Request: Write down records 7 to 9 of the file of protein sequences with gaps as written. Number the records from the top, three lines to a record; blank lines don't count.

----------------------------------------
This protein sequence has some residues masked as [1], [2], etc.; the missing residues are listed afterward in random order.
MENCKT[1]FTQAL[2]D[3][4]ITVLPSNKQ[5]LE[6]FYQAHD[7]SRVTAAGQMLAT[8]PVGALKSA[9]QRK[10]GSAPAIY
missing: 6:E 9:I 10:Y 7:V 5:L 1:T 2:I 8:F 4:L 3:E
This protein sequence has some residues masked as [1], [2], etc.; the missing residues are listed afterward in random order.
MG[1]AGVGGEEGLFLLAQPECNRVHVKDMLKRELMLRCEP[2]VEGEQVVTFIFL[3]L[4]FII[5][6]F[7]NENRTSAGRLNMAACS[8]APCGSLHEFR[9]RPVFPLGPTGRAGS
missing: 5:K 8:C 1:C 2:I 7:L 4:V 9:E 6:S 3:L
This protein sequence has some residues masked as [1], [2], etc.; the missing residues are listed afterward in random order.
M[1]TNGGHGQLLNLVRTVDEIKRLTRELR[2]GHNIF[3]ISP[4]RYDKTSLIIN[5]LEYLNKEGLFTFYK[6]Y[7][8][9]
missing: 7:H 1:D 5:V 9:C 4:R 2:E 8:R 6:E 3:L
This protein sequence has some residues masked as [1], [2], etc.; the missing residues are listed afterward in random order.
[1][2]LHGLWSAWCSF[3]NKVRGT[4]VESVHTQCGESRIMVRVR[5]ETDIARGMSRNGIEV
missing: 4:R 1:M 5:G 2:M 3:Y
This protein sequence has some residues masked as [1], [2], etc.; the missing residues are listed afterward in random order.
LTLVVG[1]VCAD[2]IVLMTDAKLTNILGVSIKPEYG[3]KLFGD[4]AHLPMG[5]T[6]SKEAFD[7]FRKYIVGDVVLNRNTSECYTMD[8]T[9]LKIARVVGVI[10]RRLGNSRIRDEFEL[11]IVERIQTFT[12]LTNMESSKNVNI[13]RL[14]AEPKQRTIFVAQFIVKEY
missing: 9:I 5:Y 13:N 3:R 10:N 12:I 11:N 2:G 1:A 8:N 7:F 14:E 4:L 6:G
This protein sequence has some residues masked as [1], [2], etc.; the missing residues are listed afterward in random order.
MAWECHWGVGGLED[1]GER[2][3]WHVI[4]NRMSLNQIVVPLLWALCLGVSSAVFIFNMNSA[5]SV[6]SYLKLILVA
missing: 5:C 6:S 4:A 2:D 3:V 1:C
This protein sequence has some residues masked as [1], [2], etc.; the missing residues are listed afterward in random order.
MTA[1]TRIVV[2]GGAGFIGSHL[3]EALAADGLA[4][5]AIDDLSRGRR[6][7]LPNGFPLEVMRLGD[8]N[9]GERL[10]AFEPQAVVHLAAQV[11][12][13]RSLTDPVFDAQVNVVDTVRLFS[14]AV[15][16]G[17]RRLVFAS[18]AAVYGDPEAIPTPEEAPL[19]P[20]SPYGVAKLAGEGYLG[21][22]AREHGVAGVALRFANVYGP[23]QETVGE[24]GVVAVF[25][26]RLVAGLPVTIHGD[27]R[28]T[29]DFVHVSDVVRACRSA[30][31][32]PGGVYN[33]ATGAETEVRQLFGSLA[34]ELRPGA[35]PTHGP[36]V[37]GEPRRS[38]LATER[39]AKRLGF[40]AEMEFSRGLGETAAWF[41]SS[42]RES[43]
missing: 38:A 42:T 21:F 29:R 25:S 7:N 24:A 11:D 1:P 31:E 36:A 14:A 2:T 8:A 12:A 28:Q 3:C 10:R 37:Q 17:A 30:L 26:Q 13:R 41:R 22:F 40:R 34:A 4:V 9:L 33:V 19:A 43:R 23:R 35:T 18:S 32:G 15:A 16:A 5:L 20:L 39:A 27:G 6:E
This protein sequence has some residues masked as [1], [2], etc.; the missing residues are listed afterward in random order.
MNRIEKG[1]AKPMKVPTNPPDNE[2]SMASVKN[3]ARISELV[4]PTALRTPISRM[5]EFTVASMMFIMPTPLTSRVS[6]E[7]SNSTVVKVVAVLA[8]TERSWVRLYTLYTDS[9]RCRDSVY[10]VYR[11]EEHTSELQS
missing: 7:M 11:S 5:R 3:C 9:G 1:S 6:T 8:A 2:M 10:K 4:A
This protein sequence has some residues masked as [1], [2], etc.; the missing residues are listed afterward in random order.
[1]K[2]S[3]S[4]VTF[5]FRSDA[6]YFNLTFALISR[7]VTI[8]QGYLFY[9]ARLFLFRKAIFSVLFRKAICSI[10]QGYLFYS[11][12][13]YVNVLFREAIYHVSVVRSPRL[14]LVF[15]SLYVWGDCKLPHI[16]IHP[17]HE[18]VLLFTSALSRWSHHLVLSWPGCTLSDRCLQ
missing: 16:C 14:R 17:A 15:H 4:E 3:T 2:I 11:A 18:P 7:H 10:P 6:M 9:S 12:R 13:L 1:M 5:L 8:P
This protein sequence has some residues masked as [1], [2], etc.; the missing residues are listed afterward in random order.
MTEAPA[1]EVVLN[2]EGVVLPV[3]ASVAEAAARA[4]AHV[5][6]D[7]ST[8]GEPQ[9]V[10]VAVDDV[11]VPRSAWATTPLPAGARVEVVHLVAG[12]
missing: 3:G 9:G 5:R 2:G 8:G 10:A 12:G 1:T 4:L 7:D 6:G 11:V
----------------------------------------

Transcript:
This protein sequence has some residues masked as [1], [2], etc.; the missing residues are listed afterward in random order.
MTA[1]TRIVV[2]GGAGFIGSHL[3]EALAADGLA[4][5]AIDDLSRGRR[6][7]LPNGFPLEVMRLGD[8]N[9]GERL[10]AFEPQAVVHLAAQV[11][12][13]RSLTDPVFDAQVNVVDTVRLFS[14]AV[15][16]G[17]RRLVFAS[18]AAVYGDPEAIPTPEEAPL[19]P[20]SPYGVAKLAGEGYLG[21][22]AREHGVAGVALRFANVYGP[23]QETVGE[24]GVVAVF[25][26]RLVAGLPVTIHGD[27]R[28]T[29]DFVHVSDVVRACRSA[30][31][32]PGGVYN[33]ATGAETEVRQLFGSLA[34]ELRPGA[35]PTHGP[36]V[37]GEPRRS[38]LATER[39]AKRLGF[40]AEMEFSRGLGETAAWF[41]SS[42]RES[43]
missing: 38:A 42:T 21:F 29:R 25:S 7:N 24:A 11:D 1:P 31:E 36:A 14:A 2:T 8:A 12:A 28:Q 3:C 10:R 37:Q 17:A 30:L 26:Q 13:R 41:R 22:F 40:R 34:A 4:V 9:L 33:V 19:A 43:R 23:R 35:T 18:S 32:G 15:A 16:A 5:L 20:L 39:A 27:G 6:E
This protein sequence has some residues masked as [1], [2], etc.; the missing residues are listed afterward in random order.
MNRIEKG[1]AKPMKVPTNPPDNE[2]SMASVKN[3]ARISELV[4]PTALRTPISRM[5]EFTVASMMFIMPTPLTSRVS[6]E[7]SNSTVVKVVAVLA[8]TERSWVRLYTLYTDS[9]RCRDSVY[10]VYR[11]EEHTSELQS
missing: 7:M 11:S 5:R 3:C 9:G 1:S 6:T 8:A 2:M 10:K 4:A
This protein sequence has some residues masked as [1], [2], etc.; the missing residues are listed afterward in random order.
[1]K[2]S[3]S[4]VTF[5]FRSDA[6]YFNLTFALISR[7]VTI[8]QGYLFY[9]ARLFLFRKAIFSVLFRKAICSI[10]QGYLFYS[11][12][13]YVNVLFREAIYHVSVVRSPRL[14]LVF[15]SLYVWGDCKLPHI[16]IHP[17]HE[18]VLLFTSALSRWSHHLVLSWPGCTLSDRCLQ
missing: 16:C 14:R 17:A 15:H 4:E 3:T 2:I 11:A 18:P 7:H 10:P 6:M 9:S 12:R 13:L 1:M 5:L 8:P